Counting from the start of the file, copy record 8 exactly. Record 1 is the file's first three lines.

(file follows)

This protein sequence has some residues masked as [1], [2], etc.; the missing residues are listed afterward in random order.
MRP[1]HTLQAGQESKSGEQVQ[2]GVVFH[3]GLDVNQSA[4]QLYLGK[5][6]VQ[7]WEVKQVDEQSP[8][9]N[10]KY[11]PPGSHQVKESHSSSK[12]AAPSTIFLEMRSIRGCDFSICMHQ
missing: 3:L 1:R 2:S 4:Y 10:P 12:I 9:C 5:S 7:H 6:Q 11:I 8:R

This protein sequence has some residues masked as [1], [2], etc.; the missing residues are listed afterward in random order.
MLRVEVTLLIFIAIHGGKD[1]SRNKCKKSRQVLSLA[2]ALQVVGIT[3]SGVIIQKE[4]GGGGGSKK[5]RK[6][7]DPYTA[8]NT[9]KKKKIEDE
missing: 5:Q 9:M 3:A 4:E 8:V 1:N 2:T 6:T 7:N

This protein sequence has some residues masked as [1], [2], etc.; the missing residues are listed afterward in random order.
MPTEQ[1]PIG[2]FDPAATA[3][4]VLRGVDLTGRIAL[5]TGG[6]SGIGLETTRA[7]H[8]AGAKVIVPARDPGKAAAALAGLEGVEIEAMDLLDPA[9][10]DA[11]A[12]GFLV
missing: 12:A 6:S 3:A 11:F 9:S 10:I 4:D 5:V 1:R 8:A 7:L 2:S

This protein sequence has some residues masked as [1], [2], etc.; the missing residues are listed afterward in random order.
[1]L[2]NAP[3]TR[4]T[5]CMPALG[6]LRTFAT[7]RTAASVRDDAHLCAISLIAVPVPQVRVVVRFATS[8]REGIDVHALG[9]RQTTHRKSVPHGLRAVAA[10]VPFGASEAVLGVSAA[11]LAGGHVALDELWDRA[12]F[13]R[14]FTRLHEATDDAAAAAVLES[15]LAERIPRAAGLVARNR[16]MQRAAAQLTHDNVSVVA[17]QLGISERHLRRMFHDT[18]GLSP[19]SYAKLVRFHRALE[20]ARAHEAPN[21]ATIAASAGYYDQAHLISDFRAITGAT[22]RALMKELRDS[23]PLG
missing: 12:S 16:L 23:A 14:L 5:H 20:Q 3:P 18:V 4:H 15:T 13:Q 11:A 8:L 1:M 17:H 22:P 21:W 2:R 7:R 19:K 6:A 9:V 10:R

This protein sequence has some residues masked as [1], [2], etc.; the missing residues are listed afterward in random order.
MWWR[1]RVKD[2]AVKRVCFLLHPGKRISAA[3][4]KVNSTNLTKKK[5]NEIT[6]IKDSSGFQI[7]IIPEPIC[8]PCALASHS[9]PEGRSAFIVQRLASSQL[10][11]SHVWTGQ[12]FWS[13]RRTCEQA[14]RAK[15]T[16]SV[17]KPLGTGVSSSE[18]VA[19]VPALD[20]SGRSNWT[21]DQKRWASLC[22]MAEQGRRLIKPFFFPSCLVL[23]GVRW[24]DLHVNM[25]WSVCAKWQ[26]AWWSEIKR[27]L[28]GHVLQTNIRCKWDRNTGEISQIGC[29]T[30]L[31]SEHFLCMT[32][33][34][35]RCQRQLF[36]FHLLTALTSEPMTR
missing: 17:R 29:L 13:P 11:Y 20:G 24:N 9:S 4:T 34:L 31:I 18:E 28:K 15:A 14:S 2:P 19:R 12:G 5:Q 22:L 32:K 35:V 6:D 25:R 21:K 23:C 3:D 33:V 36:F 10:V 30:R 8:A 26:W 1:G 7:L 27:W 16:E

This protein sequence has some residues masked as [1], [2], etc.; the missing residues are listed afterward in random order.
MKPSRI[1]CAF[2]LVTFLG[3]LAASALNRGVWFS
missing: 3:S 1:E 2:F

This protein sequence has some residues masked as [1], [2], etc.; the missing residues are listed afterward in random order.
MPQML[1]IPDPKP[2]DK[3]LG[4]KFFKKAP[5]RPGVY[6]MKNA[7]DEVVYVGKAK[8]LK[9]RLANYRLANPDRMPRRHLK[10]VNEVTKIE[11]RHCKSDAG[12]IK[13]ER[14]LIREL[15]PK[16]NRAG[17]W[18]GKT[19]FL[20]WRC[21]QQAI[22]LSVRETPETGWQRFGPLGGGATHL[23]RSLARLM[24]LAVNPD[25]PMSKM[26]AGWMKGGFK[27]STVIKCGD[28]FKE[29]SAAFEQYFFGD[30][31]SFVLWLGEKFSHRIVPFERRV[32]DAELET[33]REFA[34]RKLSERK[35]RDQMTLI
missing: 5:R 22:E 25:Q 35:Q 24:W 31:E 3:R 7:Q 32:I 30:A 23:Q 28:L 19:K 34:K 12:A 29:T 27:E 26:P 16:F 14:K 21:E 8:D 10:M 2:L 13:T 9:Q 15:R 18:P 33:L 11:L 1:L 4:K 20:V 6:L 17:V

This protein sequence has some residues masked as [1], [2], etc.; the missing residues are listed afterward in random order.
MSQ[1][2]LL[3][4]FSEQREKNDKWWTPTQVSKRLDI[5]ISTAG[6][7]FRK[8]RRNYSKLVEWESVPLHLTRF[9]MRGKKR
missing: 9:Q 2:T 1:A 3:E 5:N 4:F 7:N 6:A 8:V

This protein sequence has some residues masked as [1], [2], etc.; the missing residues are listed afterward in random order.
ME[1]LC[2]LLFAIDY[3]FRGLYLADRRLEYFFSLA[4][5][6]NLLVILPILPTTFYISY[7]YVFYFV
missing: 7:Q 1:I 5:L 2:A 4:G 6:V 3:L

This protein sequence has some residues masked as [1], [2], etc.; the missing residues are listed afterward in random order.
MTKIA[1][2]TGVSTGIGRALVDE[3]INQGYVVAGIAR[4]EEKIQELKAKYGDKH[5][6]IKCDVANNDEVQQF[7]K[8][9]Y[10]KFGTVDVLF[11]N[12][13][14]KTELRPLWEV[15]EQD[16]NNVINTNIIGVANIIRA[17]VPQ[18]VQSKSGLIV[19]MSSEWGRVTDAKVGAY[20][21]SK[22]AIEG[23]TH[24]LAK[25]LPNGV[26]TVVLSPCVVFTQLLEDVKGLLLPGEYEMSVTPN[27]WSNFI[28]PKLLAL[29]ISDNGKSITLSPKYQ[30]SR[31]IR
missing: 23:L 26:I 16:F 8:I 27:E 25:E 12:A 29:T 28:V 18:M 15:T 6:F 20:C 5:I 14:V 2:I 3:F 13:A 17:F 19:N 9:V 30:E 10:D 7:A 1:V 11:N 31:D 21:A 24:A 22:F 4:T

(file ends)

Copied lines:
This protein sequence has some residues masked as [1], [2], etc.; the missing residues are listed afterward in random order.
MSQ[1][2]LL[3][4]FSEQREKNDKWWTPTQVSKRLDI[5]ISTAG[6][7]FRK[8]RRNYSKLVEWESVPLHLTRF[9]MRGKKR
missing: 9:Q 2:T 1:A 3:E 5:N 4:F 7:N 6:A 8:V